What if after years of job hopping you still don’t know what enthuses or invigorates you? Maybe it’s about asking yourself the right questions. Take some time to reflect—sometimes journaling helps. What do you like to talk about in your downtime? Is there an idea you wish to pursue? A problem you hope to tackle? Do you like to strategize or execute projects? Are you more of a leader or someone who excels in a team environment? Do you enjoy working with people all day or sitting behind a computer screen? Or a mix of both? If you could do anything, what would that be? The answers to your career conundrums may appear when you carve in some floating, meditative time.

And If All Else Fails?

Investment guru Warren Buffet has a great strategy for prioritizing career goals. He is known to have shared this advice with his airline pilot, Mike Flint, which may or may not be 100% accurate. Nonetheless, the advice works!

  • Step one is to write down your top 25 career goals.
  • Step two is to then circle your top five goals. The top five you circle belong in list A and the other twenty belong in list B.
  • Step three is that the 20 you eliminated—list B—become your avoid-at-all-cost and beware of spending time on list.

The idea behind this is that you first need to succeed at your top five goals before you can even consider the other 20; in fact, your less important goals will drain you of time and energy. Focusing on your top five career goals may take you a whole lifetime. Most of us spend a lot of time on the other 20, which takes us off focus and away from our key goals. Sure, it’s okay to be interested in a lot of things, but if those interests are not critical to your specific and desired forward motion, they are distractions that pull you off track.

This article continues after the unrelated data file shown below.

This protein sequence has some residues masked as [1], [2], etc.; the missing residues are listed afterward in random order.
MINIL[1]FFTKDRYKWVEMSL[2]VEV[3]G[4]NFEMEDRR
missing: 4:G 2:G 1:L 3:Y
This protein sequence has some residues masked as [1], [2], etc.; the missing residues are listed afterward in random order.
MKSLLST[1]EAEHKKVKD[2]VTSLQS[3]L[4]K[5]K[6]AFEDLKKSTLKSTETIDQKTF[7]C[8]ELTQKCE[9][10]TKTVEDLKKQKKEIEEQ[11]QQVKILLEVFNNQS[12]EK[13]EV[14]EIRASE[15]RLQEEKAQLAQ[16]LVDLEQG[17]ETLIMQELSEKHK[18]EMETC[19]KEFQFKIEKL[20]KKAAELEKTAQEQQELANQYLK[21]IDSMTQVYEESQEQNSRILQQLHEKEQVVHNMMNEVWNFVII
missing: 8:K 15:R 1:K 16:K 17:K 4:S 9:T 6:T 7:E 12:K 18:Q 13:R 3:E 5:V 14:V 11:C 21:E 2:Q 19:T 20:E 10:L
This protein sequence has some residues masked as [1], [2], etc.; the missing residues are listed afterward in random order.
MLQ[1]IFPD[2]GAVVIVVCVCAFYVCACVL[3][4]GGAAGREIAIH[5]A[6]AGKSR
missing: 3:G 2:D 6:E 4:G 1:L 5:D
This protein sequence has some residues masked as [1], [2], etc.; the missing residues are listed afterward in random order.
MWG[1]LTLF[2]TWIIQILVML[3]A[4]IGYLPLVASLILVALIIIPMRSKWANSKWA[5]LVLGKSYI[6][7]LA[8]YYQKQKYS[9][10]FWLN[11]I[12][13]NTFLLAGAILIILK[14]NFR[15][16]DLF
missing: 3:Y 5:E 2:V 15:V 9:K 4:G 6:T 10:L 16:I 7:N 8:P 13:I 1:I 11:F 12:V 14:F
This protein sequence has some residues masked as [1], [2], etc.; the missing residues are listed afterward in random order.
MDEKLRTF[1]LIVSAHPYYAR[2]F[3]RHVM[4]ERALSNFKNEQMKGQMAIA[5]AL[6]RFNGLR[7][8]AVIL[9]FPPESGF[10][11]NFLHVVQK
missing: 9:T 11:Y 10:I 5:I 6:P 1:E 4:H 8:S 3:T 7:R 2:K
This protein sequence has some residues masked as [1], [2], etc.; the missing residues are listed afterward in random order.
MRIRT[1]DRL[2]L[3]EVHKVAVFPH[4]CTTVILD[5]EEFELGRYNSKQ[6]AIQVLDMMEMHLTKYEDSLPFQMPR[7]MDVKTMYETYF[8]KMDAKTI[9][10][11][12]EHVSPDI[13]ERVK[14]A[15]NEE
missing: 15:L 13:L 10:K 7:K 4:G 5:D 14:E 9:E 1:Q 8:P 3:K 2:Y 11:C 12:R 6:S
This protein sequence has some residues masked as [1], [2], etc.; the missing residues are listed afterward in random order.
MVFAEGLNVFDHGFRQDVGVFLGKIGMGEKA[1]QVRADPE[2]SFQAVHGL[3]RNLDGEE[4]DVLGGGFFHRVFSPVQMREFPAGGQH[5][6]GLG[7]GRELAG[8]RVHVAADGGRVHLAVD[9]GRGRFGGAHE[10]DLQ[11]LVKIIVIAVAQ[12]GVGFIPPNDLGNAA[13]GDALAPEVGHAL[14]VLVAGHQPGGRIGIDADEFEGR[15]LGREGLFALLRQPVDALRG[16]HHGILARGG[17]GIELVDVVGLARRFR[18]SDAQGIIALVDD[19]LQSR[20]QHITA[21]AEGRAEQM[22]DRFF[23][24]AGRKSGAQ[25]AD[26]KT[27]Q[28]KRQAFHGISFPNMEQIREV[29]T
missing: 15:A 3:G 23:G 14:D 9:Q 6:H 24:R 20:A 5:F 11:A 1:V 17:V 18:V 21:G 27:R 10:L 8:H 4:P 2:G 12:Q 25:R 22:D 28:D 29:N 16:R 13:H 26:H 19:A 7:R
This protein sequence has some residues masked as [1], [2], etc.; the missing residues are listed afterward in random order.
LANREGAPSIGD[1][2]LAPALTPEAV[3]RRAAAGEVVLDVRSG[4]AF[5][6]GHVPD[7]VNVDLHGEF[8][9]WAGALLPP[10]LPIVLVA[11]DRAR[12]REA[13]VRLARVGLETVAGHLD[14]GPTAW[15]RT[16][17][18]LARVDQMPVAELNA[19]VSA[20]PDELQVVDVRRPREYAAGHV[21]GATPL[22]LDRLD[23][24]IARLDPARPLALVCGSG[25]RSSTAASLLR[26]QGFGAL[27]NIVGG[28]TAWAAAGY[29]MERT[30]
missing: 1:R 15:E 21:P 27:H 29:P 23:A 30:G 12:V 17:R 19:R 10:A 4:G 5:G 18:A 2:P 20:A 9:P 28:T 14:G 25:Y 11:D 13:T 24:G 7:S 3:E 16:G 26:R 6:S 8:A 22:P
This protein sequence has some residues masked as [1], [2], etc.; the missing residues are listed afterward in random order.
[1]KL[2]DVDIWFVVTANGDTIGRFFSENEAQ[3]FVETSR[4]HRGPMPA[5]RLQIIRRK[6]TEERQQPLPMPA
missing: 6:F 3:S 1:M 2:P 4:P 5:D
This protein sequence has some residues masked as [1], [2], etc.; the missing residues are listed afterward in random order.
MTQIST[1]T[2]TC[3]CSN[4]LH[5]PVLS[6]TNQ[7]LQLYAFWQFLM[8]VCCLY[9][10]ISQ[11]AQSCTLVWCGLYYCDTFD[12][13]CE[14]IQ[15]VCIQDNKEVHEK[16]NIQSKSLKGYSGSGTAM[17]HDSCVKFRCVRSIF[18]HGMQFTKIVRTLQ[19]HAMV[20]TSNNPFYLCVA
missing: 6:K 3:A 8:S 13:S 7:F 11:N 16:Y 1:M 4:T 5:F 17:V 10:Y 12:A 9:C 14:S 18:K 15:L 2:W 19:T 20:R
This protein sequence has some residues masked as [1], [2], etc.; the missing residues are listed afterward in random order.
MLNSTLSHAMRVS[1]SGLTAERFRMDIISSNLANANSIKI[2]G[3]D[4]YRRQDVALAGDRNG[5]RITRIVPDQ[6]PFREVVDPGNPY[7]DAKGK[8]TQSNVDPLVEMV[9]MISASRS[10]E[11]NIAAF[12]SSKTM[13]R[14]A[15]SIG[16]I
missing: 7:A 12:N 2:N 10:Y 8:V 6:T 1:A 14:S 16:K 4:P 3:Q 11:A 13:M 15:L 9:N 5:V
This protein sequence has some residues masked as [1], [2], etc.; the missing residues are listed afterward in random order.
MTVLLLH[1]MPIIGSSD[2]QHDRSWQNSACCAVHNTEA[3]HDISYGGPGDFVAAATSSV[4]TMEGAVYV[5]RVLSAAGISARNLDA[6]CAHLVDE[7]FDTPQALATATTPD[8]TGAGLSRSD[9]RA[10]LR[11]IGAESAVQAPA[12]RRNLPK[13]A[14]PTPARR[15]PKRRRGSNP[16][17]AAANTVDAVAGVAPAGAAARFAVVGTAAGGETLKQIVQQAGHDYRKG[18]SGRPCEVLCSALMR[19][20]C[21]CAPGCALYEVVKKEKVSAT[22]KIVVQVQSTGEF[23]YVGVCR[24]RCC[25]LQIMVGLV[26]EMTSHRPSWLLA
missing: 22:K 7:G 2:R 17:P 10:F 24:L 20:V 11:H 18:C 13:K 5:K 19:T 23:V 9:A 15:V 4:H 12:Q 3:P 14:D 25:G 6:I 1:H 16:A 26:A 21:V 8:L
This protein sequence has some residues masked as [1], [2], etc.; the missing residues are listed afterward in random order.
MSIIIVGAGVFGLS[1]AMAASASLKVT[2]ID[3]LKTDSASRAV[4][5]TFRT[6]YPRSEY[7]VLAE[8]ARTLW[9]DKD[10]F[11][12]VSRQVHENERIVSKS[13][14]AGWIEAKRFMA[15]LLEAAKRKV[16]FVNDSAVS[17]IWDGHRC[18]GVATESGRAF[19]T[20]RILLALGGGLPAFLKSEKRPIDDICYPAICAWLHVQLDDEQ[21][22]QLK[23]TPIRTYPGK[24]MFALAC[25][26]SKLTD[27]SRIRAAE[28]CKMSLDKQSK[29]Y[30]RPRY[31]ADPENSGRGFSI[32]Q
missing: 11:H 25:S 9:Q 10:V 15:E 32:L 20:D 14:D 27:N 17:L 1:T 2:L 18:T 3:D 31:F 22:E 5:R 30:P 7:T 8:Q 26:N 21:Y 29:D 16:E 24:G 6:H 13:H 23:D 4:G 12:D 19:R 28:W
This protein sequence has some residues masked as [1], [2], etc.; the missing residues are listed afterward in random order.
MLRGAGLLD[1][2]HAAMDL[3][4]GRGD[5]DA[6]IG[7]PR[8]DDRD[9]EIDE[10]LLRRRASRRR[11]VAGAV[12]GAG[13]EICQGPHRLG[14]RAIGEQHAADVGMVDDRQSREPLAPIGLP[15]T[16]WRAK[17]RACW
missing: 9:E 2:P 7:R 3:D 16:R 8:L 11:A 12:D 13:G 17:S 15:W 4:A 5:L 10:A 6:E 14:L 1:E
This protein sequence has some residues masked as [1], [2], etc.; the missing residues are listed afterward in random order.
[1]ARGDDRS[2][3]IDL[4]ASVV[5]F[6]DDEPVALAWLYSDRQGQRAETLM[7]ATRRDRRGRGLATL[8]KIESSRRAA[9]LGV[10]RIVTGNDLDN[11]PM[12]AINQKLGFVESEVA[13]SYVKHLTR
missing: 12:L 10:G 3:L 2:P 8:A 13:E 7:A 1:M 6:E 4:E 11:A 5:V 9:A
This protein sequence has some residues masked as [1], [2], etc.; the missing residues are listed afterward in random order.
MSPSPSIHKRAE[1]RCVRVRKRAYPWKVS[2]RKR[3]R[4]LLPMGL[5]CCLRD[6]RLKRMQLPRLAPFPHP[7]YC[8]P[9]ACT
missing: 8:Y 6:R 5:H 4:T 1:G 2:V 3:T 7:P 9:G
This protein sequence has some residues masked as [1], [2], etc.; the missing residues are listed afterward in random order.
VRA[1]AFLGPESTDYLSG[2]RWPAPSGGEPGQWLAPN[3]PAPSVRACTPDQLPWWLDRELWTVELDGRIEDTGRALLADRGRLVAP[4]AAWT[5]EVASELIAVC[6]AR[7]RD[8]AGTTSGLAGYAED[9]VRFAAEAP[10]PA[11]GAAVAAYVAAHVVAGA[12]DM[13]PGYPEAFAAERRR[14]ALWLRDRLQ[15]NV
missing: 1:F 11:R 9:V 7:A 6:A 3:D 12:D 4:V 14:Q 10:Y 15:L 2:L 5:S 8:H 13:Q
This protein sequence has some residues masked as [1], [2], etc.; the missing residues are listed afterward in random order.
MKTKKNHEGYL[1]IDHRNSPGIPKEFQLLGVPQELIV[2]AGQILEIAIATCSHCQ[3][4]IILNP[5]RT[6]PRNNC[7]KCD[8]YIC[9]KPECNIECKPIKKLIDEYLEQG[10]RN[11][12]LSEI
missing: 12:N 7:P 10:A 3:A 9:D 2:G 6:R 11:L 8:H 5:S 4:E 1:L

Getting Comfortable With The Great Big Unknown

Change is the only definite when it comes to our lives and careers. In between the change, we pursue interests and sometimes ideas. We pursue what we enjoy, and sometimes what will pay our bills. We are indiscriminate at worst, and at best, we are focused and driven. We become more skilled as we progress from classrooms to life experiences and on-the-job training and development. We pursue hunches and also tap into our intuition to help us figure out what makes us feel alive and invested.

Whenever you think to yourself that everyone else has their career figured out except for you, repeat this mantra: “no one has it all figured out” and “anyone who has it all figured out may not be open to what happens next.” Because if you are so sure of X, Y, or Z, are you even looking out at the horizon and all of the possibilities that are floating out there? Probably not. The most limited I have ever been in my life has revolved around my trying to stick, very carefully, to my plan. There is no real plan to living and cultivating your career other than showing up every day, being your best self, and staying flexible to the haphazard and amazing routes that life will toss your way. Enjoying the journey is what happens after you get on the road—so buckle up and hold on for the ride.


Follow Jodi Weiss on Twitter and visit her site

Profile photo of Jodi Weiss

The Future Is Bright